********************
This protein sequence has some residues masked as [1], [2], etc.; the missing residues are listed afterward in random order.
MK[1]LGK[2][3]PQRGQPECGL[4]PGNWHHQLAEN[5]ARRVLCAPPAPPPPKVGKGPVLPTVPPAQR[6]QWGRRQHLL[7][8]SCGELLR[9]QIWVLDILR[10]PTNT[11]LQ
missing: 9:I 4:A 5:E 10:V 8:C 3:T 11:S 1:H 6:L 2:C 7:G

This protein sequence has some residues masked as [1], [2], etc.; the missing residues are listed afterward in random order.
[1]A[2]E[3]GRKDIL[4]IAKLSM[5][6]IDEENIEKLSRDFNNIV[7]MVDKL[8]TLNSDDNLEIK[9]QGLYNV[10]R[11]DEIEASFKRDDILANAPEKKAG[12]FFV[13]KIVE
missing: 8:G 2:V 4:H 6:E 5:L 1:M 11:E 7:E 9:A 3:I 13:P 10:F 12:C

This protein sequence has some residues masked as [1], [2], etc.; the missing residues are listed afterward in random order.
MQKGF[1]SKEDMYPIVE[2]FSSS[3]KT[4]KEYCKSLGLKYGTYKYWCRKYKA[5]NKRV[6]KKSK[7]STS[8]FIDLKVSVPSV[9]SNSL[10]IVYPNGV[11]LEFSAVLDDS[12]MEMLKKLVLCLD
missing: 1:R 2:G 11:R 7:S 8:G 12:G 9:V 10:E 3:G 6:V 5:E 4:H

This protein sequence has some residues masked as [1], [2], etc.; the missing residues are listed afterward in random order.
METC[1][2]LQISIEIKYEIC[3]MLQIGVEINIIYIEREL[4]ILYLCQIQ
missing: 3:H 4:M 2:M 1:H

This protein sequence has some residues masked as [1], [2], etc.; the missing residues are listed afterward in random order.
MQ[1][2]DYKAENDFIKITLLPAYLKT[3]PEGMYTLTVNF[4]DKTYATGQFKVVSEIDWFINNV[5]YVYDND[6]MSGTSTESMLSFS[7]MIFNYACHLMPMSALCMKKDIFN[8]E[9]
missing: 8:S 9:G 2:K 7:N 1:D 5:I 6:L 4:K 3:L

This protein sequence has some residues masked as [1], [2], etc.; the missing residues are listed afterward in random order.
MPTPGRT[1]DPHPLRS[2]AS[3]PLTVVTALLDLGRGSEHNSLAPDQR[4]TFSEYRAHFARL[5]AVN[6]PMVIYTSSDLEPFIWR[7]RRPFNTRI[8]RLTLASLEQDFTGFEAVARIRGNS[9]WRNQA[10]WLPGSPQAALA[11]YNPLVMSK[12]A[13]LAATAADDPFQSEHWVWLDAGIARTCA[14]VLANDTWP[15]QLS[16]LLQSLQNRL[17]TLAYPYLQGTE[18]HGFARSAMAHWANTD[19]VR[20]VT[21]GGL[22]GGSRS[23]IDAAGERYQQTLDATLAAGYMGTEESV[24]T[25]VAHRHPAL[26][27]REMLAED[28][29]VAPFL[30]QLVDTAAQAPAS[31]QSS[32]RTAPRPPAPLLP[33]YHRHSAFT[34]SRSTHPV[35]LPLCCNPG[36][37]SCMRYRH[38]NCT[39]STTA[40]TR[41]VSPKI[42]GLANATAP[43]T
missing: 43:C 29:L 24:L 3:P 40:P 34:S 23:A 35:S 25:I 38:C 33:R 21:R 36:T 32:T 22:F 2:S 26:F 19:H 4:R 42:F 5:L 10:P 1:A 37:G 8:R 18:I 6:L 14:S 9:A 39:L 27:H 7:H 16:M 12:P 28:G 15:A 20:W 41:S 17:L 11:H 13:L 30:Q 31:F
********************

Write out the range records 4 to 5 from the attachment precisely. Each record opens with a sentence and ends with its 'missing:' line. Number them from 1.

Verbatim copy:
This protein sequence has some residues masked as [1], [2], etc.; the missing residues are listed afterward in random order.
METC[1][2]LQISIEIKYEIC[3]MLQIGVEINIIYIEREL[4]ILYLCQIQ
missing: 3:H 4:M 2:M 1:H

This protein sequence has some residues masked as [1], [2], etc.; the missing residues are listed afterward in random order.
MQ[1][2]DYKAENDFIKITLLPAYLKT[3]PEGMYTLTVNF[4]DKTYATGQFKVVSEIDWFINNV[5]YVYDND[6]MSGTSTESMLSFS[7]MIFNYACHLMPMSALCMKKDIFN[8]E[9]
missing: 8:S 9:G 2:K 7:N 1:D 5:I 6:L 4:K 3:L